NEW YORK | 206-210 Delancey St | 120 FT | 12 FLOORS


#1

‘Delancey Bridge Tower’ Project Reactivates, Reaches 4 Stories

Posted on: June 3rd, 2014 at 5:58 am by Elie

Over by the Williamsburg Bridge, the embattled Delancey Bridge Tower is back on track. Well, kinda.

Last summer, the new 12-story development in the works at 208 Delancey hit a quagmire, and went dormant for months. A pair of strict stop-work orders were levied at the time, and progress was frozen with naught but a foundation and a few steel beams in place.

Fast forward to present, and that construction hiatus is history. There has been plenty of work here of late. The superstructure is way above the plywood threshold, measuring roughly four stories in height.

But the DOB is still hot on their tail. Two more stop-work orders were levied in the last couple months (regarding inspection of concrete usage), but partially rescinded to allow some construction to proceed.

The Delancey Bridge Tower will, upon completion, rise 12 stories and offer 69 condo apartments and a 8,352 square-foot community facility. Architect Michael Kang is on board, and it’ll look something like this:

This address previously housed the T&J Auto Repair shop. The family that owned the mechanic had previously purchased the four other lots on which this tower will rise – 206 and 208 Delancey, 49 and 51 Pitt. They cashed out for $8.48 million when a consortium of 53 Chinese-American investors purchased the properties.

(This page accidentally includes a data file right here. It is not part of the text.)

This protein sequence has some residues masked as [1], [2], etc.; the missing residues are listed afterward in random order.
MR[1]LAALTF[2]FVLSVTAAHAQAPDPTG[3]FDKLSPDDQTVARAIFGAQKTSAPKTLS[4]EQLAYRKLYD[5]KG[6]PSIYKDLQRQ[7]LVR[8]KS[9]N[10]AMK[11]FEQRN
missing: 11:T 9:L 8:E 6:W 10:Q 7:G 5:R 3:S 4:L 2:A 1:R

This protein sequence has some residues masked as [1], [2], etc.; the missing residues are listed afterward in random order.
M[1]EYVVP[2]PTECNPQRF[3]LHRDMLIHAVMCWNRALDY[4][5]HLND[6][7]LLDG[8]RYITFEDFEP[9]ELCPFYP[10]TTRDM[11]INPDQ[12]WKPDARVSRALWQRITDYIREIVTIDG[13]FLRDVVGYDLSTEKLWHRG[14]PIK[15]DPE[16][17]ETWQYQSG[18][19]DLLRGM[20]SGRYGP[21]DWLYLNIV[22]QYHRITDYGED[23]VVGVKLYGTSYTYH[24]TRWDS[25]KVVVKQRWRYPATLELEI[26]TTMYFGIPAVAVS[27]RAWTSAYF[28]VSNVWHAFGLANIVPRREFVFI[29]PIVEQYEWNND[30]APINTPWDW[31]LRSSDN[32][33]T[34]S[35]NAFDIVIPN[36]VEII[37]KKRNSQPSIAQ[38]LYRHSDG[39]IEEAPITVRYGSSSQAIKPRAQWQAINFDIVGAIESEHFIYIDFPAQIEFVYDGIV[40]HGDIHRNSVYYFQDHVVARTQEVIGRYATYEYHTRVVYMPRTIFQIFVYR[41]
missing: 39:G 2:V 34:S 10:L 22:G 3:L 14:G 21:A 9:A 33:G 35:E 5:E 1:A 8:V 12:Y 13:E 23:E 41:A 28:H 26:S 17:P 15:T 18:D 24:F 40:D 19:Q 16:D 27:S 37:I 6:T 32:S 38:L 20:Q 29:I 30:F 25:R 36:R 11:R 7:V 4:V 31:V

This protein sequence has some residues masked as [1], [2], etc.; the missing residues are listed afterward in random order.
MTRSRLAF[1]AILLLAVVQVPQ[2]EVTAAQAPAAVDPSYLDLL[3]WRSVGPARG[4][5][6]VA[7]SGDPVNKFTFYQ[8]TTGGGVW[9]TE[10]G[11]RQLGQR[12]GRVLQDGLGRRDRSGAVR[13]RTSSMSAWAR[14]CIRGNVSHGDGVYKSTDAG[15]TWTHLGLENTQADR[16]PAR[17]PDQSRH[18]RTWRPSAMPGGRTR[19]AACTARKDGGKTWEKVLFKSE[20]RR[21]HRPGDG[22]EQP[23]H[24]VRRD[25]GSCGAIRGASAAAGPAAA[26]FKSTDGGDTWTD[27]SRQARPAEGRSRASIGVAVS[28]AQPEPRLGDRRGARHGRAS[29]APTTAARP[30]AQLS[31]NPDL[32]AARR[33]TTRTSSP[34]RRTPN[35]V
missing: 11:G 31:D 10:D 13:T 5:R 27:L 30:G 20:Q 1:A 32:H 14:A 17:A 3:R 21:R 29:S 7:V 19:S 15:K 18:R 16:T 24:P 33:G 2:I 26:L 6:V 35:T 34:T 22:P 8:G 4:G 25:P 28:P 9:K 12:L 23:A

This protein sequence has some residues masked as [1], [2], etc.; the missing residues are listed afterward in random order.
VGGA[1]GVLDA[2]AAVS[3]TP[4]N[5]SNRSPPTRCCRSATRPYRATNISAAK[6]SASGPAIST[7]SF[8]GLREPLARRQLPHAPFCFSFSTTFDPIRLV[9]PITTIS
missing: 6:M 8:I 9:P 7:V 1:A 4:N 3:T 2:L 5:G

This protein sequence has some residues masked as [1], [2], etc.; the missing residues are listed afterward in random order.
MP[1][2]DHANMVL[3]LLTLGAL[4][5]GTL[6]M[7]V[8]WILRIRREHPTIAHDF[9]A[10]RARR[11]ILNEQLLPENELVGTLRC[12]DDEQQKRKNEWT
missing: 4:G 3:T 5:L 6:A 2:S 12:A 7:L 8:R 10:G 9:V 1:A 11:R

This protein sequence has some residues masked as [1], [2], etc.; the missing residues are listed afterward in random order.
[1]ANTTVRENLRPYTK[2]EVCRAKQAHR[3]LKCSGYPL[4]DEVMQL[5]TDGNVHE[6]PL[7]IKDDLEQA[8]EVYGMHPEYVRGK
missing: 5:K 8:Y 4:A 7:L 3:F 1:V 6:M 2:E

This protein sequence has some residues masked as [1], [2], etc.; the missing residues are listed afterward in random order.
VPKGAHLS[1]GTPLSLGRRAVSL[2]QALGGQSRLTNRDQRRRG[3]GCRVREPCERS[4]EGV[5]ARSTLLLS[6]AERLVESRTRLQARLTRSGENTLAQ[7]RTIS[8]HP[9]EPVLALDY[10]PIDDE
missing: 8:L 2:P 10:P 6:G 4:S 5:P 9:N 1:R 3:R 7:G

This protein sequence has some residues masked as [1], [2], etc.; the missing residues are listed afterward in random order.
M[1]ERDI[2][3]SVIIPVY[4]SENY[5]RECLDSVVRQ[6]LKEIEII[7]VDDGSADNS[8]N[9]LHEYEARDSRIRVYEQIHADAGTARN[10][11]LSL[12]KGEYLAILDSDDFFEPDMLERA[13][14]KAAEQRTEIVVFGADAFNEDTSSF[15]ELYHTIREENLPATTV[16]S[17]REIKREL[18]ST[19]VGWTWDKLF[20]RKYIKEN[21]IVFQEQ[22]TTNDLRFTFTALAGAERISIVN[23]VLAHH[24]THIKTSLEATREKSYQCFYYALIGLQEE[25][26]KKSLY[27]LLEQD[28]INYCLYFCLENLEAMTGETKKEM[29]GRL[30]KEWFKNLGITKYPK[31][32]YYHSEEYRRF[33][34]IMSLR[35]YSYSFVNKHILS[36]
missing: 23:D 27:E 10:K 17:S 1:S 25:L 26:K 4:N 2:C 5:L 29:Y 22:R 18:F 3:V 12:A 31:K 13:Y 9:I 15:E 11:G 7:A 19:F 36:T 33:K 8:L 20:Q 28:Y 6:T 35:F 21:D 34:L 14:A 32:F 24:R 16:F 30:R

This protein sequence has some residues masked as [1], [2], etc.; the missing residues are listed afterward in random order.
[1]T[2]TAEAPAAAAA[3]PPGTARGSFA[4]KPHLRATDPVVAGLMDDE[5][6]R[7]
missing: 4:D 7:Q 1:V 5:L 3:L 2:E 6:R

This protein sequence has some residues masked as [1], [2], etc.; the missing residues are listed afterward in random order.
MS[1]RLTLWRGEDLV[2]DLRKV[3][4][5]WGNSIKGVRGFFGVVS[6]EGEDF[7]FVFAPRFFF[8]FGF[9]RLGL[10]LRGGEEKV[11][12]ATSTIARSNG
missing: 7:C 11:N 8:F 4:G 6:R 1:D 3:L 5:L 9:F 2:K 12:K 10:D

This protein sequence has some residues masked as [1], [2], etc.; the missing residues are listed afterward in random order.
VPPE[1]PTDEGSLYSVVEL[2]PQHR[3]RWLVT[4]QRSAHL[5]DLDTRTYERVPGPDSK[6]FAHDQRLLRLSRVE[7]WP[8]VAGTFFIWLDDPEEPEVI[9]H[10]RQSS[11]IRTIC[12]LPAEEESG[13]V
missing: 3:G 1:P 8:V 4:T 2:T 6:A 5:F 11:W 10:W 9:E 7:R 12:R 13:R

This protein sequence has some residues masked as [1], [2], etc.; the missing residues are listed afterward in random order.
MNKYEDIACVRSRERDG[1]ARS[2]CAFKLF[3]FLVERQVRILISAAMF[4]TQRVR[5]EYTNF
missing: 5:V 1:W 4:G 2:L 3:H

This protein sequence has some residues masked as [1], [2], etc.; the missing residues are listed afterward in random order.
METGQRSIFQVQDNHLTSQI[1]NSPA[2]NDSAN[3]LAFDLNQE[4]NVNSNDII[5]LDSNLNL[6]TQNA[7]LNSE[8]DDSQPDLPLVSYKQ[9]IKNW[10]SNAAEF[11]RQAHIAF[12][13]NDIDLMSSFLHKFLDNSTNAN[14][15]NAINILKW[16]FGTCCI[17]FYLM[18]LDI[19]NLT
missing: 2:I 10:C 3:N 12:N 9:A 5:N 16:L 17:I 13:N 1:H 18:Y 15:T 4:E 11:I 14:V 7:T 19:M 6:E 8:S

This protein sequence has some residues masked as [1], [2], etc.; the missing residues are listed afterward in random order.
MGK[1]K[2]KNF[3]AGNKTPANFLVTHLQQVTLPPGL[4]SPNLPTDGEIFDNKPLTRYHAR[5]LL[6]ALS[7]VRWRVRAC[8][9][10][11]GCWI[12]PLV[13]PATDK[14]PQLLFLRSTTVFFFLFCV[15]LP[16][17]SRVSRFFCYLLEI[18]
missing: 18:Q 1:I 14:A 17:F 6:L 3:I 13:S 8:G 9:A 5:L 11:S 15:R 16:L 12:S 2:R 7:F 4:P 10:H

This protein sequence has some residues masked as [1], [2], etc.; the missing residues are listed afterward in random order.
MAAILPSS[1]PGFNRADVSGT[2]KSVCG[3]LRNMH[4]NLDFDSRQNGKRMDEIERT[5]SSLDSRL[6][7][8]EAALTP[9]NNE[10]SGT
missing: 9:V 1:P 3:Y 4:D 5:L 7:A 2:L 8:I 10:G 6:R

#2

Mired in Litigation, the Stalled Delancey Bridge Tower Attracts Another Lawsuit

The four-year-old Delancey Bridge Tower project site has been in a perpetual state of arrested development for the majority of that time. The steel framework remains stuck at four stories. And it’s only getting worse. This bang-to-bust tale is replete with litigation.

The consortium of 53 Chinese investors behind the half-built, 12-story condo together filed suit against a prospective buyer last week, according to the Real Deal. You’ll recall that the derelict property was placed on the open market in June 2015 for an overvalued $35.5 million. Flushing-based developer Xingmei Chen of American Chengxing Investment Lined up as buyer, but allegedly failed to close on the $29.5 million contract at deadline last May. This despite being “granted numerous extensions of time to consummate the transaction,” according to a complaint filed in Manhattan Supreme Court last Wednesday.

The lawsuit against Chen isn’t the only one at Delancey Bridge Tower. The aforementioned 53 investors are themselves being sued by the former property owner, who claims he was contractually promised a 1,600 sq/ft basement with a private entrance, in a diagram attached to the sale agreement, as well as a unit 850-1,000 sq/ft at a price of $408 sq/ft, but alleges that since the condo building was never vetted by the state attorney general, the project is technically illegal causing tens of thousands in losses.